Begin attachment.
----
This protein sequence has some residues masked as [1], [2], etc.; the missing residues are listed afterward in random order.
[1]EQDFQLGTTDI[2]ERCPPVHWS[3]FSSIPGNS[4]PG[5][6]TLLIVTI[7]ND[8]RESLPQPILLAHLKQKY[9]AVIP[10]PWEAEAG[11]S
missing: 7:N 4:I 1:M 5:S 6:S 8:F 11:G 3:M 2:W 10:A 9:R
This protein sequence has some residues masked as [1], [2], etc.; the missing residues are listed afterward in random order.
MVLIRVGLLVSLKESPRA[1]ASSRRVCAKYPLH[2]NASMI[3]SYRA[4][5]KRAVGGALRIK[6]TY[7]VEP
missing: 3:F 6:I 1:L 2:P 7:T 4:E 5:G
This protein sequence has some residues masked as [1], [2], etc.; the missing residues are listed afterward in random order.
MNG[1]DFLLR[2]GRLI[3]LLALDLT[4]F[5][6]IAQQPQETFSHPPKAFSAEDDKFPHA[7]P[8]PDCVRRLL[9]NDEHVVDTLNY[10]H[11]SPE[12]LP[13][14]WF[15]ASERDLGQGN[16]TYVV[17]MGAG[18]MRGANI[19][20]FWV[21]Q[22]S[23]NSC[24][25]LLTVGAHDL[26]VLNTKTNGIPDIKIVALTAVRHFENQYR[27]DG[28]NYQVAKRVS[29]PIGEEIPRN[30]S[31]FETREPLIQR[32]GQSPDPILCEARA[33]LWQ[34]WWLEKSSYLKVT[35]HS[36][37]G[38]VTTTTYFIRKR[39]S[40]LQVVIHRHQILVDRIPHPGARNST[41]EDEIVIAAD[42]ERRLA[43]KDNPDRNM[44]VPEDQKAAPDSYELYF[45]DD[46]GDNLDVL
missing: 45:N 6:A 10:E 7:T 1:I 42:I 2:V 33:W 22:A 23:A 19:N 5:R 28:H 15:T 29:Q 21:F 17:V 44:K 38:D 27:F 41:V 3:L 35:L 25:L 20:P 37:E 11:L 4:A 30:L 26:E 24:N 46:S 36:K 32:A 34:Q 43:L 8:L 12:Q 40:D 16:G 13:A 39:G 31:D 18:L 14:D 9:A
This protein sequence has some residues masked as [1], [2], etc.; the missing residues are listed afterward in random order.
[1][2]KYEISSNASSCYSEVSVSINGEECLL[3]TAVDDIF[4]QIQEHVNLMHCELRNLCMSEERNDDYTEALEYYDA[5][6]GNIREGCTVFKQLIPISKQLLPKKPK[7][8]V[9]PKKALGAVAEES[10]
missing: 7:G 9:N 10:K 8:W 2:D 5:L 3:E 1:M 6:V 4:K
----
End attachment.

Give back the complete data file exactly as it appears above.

This protein sequence has some residues masked as [1], [2], etc.; the missing residues are listed afterward in random order.
[1]EQDFQLGTTDI[2]ERCPPVHWS[3]FSSIPGNS[4]PG[5][6]TLLIVTI[7]ND[8]RESLPQPILLAHLKQKY[9]AVIP[10]PWEAEAG[11]S
missing: 7:N 4:I 1:M 5:S 6:S 8:F 11:G 3:M 2:W 10:A 9:R
This protein sequence has some residues masked as [1], [2], etc.; the missing residues are listed afterward in random order.
MVLIRVGLLVSLKESPRA[1]ASSRRVCAKYPLH[2]NASMI[3]SYRA[4][5]KRAVGGALRIK[6]TY[7]VEP
missing: 3:F 6:I 1:L 2:P 7:T 4:E 5:G
This protein sequence has some residues masked as [1], [2], etc.; the missing residues are listed afterward in random order.
MNG[1]DFLLR[2]GRLI[3]LLALDLT[4]F[5][6]IAQQPQETFSHPPKAFSAEDDKFPHA[7]P[8]PDCVRRLL[9]NDEHVVDTLNY[10]H[11]SPE[12]LP[13][14]WF[15]ASERDLGQGN[16]TYVV[17]MGAG[18]MRGANI[19][20]FWV[21]Q[22]S[23]NSC[24][25]LLTVGAHDL[26]VLNTKTNGIPDIKIVALTAVRHFENQYR[27]DG[28]NYQVAKRVS[29]PIGEEIPRN[30]S[31]FETREPLIQR[32]GQSPDPILCEARA[33]LWQ[34]WWLEKSSYLKVT[35]HS[36][37]G[38]VTTTTYFIRKR[39]S[40]LQVVIHRHQILVDRIPHPGARNST[41]EDEIVIAAD[42]ERRLA[43]KDNPDRNM[44]VPEDQKAAPDSYELYF[45]DD[46]GDNLDVL
missing: 45:N 6:A 10:E 7:T 1:I 42:I 2:V 33:W 22:A 23:A 19:N 5:R 28:H 15:T 29:Q 21:F 17:V 44:K 38:D 27:F 41:V 3:L 35:L 25:L 20:P 37:E 11:L 4:A 30:L 26:E 24:N 46:S 36:K 32:A 34:Q 43:L 8:L 12:Q 40:D 16:G 13:A 39:G 31:D 18:L 14:D 9:A
This protein sequence has some residues masked as [1], [2], etc.; the missing residues are listed afterward in random order.
[1][2]KYEISSNASSCYSEVSVSINGEECLL[3]TAVDDIF[4]QIQEHVNLMHCELRNLCMSEERNDDYTEALEYYDA[5][6]GNIREGCTVFKQLIPISKQLLPKKPK[7][8]V[9]PKKALGAVAEES[10]
missing: 7:G 9:N 10:K 8:W 2:D 5:L 3:E 1:M 6:V 4:K